A British pilot who lost his sight after suffering a stroke mid-flight from Scotland to Essex was talked through a safe landing by a crew of Royal Air Force pilots sent to his aid, The Daily Mail reported Friday.
Jim O'Neill, 65, put out a mayday call after a suspected stroke cause blood to put pressure on his optic nerves, blinding him. A Royal Air Force team was scrambled to guide the two-seat Cessna to safety, The Mail reported.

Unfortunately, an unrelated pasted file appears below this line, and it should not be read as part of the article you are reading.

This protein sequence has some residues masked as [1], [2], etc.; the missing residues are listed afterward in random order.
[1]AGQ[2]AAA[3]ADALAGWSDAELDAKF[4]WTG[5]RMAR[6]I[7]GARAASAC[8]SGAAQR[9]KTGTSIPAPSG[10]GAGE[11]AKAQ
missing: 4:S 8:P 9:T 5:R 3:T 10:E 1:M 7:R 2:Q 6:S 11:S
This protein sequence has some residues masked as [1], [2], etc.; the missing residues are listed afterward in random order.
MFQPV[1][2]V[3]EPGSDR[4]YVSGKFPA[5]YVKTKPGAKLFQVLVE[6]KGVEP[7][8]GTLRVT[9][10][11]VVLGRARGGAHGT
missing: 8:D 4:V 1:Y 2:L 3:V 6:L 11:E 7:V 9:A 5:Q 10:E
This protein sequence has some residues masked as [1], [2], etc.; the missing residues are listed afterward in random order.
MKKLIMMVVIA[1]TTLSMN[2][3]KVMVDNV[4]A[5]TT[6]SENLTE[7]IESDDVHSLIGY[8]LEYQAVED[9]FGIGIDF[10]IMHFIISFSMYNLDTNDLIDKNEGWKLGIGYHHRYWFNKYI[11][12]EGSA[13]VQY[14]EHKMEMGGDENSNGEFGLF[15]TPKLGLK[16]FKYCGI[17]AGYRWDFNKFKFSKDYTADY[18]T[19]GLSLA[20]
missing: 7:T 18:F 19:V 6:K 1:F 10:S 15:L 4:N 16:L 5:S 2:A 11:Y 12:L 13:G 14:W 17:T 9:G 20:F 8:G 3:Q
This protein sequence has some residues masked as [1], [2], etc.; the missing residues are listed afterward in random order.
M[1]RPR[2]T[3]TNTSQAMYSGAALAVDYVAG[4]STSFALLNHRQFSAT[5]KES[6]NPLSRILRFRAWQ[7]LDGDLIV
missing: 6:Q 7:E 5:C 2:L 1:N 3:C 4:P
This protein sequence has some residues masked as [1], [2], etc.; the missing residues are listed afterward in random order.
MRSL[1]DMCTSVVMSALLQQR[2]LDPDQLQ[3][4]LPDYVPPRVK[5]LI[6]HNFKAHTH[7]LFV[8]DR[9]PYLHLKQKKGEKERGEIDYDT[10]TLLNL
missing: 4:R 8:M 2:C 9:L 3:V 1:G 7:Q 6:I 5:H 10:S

With help from air traffic controllers O'Neill managed to land the plane on his fourth attempt.
"I should not be alive. I owe my life — and those of dozens of people I could have crash-landed on — to the RAF," O'Neill told The Mail from his hospital bed on Thursday. "It was terrifying. Suddenly I couldn't see the dials in front of me."
RAF Captain Mark Hopkins told The Mail, "The royal Air Force has the best pilots and air traffic controllers in the world. This team effort from Linton-on-Ouse lives up to its reputation. Shepherding aircraft in this way is something we do from time to time, but this is a very strange case."